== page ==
The Bad

What is this obsession with the mafia and such an old-fashioned clichéd mafia? Ok, Parker comments that times have changed since the kind of Dom that shows up in 'The Godfather' but they still seem to be alive and well and talking to Parker. The scenes weren't badly written but I hope we won't do this mafia dance time after time.

Why does Parker always have to play alpha male, even when he's relatively powerless? It seems to be a ritualised testosterone fest, designed to show how hard Parker is, to big-up the bad guys and to promise grudge-led bloodshed later. It doesn't do anything for me.

Parker and women. I didn't believe in any of the women in 'Every Dead Thing'. They where shallow plot devices that Parker didn't seem able to relate to and John Connolly didn't seem able to bring to life. Things are a little better in 'Dark Hollow' but the women still mainly function as medieval Ladies handing out tokens for jousting knights to wear. They don't seem real and I'm unconvinced in Parker's interest in them. Parker gets on much better with Angel and Louis than with any of the women. I hope Parker eventually encounters women who are central to the plot because of who they are, what they want or what they're willing to do rather than being there to be rescued, avenged, mourned, or protected.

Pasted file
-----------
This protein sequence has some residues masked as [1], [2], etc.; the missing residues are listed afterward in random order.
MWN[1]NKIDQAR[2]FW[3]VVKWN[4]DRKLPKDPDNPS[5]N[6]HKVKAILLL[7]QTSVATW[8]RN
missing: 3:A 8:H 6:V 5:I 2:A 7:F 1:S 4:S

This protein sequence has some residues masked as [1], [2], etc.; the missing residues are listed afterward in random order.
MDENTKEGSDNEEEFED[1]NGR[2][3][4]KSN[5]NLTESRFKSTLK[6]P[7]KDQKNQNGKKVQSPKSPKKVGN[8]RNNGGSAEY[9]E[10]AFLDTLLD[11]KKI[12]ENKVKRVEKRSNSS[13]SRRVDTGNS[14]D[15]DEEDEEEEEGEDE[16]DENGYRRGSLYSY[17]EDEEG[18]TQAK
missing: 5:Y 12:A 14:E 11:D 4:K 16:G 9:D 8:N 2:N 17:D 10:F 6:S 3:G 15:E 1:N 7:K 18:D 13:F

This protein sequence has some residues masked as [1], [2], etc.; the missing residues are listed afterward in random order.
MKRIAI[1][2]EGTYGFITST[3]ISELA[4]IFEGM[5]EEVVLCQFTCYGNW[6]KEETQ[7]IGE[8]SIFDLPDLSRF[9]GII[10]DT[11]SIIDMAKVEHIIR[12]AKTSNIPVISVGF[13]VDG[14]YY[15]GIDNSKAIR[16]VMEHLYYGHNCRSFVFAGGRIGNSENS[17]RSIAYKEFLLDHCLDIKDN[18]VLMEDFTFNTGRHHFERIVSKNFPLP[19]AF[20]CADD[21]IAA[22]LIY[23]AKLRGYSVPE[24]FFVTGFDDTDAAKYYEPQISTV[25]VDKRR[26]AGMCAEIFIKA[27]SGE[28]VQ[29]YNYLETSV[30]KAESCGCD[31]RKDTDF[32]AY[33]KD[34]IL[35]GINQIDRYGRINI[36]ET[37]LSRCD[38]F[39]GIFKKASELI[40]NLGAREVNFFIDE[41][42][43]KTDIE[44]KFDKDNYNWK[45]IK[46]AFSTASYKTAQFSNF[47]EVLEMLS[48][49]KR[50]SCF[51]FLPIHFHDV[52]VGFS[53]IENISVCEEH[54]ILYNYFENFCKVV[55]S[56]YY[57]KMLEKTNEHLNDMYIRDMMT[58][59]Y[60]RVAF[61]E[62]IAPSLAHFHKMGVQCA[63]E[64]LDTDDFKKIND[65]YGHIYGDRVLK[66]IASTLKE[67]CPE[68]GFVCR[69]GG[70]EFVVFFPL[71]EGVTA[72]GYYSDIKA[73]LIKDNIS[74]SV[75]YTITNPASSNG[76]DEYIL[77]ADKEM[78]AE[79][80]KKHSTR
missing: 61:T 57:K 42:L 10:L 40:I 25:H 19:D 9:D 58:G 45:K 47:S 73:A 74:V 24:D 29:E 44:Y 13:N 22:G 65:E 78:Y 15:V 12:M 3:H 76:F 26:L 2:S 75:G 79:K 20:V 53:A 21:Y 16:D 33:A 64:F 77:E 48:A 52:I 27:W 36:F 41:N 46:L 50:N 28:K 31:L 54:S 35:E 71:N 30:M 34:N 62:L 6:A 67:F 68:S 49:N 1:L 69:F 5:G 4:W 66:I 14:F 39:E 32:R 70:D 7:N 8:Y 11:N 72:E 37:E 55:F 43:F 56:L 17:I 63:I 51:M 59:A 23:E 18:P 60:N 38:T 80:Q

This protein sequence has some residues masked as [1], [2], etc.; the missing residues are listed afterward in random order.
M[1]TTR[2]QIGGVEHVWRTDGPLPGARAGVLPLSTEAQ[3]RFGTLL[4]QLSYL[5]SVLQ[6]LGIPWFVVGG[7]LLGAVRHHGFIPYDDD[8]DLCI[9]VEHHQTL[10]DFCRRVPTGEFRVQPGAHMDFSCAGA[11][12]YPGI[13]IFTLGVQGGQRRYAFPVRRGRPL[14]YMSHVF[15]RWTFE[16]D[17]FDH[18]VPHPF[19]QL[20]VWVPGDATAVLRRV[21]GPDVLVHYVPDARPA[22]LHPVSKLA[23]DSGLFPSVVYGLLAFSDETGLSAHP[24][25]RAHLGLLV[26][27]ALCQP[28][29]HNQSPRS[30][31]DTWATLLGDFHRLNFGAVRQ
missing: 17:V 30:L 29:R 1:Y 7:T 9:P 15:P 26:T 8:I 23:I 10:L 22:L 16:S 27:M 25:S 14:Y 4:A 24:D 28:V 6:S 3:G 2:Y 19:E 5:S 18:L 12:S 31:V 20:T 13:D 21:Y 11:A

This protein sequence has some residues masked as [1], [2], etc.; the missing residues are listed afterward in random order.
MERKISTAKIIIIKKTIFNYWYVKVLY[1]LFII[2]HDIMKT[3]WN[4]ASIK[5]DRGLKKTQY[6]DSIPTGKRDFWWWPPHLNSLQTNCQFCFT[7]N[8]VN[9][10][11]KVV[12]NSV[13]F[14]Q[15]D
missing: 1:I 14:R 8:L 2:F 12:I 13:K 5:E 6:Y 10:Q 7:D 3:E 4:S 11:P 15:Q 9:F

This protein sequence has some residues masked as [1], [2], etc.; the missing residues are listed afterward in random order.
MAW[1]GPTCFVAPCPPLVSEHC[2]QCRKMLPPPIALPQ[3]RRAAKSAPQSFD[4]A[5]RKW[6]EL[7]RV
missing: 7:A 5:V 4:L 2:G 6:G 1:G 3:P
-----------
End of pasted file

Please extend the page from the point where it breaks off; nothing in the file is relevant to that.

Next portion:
That was it? Talk about an anticlimax. We had three Big Bads in this story: the rogue mafia guys, the vicious assassin torturer duo and the semi-mythical Caleb Kane. We spent a lot of the book hearing about the things they'd done that made them people to be feared and hated, people who even Parker should lose sleep over. Then, each of them disappeared in a puff of anti-climatic violence that barely left Parker with a scratch. Kinda like crime versions of the Bond villains. I hope this gets better.